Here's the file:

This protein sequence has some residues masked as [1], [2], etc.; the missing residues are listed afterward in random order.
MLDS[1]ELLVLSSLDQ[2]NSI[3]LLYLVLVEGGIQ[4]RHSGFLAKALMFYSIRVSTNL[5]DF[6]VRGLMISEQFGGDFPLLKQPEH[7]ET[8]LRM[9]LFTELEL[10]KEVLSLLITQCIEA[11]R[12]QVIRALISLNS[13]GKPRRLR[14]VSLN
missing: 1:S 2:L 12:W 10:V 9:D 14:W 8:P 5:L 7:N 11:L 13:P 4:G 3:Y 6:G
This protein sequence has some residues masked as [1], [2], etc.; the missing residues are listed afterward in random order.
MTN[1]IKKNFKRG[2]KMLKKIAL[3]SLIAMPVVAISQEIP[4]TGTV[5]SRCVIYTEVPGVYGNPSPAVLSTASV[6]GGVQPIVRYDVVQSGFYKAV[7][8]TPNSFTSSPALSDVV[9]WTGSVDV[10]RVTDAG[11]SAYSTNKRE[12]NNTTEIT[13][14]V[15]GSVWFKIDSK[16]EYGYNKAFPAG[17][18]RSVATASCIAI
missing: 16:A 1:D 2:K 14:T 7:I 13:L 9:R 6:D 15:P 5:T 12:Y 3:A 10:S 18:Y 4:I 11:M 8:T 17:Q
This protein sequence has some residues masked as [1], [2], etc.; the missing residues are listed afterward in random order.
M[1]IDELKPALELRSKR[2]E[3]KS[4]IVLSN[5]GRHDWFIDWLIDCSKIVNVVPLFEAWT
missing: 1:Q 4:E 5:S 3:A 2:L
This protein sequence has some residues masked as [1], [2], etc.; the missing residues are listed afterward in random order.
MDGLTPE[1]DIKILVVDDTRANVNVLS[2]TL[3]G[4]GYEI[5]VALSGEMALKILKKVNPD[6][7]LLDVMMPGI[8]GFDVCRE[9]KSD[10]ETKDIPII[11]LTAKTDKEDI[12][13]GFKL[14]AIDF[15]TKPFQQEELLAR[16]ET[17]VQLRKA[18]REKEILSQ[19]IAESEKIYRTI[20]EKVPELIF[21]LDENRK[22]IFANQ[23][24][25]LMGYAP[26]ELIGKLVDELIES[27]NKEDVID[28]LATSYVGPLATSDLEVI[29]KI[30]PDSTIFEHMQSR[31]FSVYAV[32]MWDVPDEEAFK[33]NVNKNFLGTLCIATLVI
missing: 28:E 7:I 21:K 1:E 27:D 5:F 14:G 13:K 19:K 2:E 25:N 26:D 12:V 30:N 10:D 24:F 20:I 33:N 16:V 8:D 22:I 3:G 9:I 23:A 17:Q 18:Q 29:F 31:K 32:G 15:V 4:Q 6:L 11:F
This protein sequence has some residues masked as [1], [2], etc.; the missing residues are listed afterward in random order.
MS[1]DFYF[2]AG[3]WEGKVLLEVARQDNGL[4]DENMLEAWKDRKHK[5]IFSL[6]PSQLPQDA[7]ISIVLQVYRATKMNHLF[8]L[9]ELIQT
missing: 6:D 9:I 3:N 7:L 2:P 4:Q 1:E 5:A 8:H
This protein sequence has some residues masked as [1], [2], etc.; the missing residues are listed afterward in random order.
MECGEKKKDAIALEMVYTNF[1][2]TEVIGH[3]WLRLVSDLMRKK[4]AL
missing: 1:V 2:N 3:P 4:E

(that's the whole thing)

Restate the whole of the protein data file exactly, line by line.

This protein sequence has some residues masked as [1], [2], etc.; the missing residues are listed afterward in random order.
MLDS[1]ELLVLSSLDQ[2]NSI[3]LLYLVLVEGGIQ[4]RHSGFLAKALMFYSIRVSTNL[5]DF[6]VRGLMISEQFGGDFPLLKQPEH[7]ET[8]LRM[9]LFTELEL[10]KEVLSLLITQCIEA[11]R[12]QVIRALISLNS[13]GKPRRLR[14]VSLN
missing: 1:S 2:L 12:W 10:V 9:D 14:W 8:P 5:L 7:N 11:L 13:P 4:G 3:Y 6:G
This protein sequence has some residues masked as [1], [2], etc.; the missing residues are listed afterward in random order.
MTN[1]IKKNFKRG[2]KMLKKIAL[3]SLIAMPVVAISQEIP[4]TGTV[5]SRCVIYTEVPGVYGNPSPAVLSTASV[6]GGVQPIVRYDVVQSGFYKAV[7][8]TPNSFTSSPALSDVV[9]WTGSVDV[10]RVTDAG[11]SAYSTNKRE[12]NNTTEIT[13][14]V[15]GSVWFKIDSK[16]EYGYNKAFPAG[17][18]RSVATASCIAI
missing: 16:A 1:D 2:K 14:T 7:I 13:L 9:R 6:D 15:P 5:T 12:Y 3:A 10:S 18:Y 4:I 11:M 8:T 17:Q
This protein sequence has some residues masked as [1], [2], etc.; the missing residues are listed afterward in random order.
M[1]IDELKPALELRSKR[2]E[3]KS[4]IVLSN[5]GRHDWFIDWLIDCSKIVNVVPLFEAWT
missing: 1:Q 4:E 5:S 3:A 2:L
This protein sequence has some residues masked as [1], [2], etc.; the missing residues are listed afterward in random order.
MDGLTPE[1]DIKILVVDDTRANVNVLS[2]TL[3]G[4]GYEI[5]VALSGEMALKILKKVNPD[6][7]LLDVMMPGI[8]GFDVCRE[9]KSD[10]ETKDIPII[11]LTAKTDKEDI[12][13]GFKL[14]AIDF[15]TKPFQQEELLAR[16]ET[17]VQLRKA[18]REKEILSQ[19]IAESEKIYRTI[20]EKVPELIF[21]LDENRK[22]IFANQ[23][24][25]LMGYAP[26]ELIGKLVDELIES[27]NKEDVID[28]LATSYVGPLATSDLEVI[29]KI[30]PDSTIFEHMQSR[31]FSVYAV[32]MWDVPDEEAFK[33]NVNKNFLGTLCIATLVI
missing: 28:E 7:I 21:K 1:E 27:D 5:F 14:G 13:K 19:K 2:E 25:N 26:D 12:V 30:N 10:D 24:F 20:I 33:N 16:V 8:D 22:I 3:G 9:I 23:A 17:Q 18:Q 29:F 31:K 32:G 15:V 4:Q 6:L 11:F
This protein sequence has some residues masked as [1], [2], etc.; the missing residues are listed afterward in random order.
MS[1]DFYF[2]AG[3]WEGKVLLEVARQDNGL[4]DENMLEAWKDRKHK[5]IFSL[6]PSQLPQDA[7]ISIVLQVYRATKMNHLF[8]L[9]ELIQT
missing: 6:D 9:I 3:N 7:L 2:P 4:Q 1:E 5:A 8:H
This protein sequence has some residues masked as [1], [2], etc.; the missing residues are listed afterward in random order.
MECGEKKKDAIALEMVYTNF[1][2]TEVIGH[3]WLRLVSDLMRKK[4]AL
missing: 1:V 2:N 3:P 4:E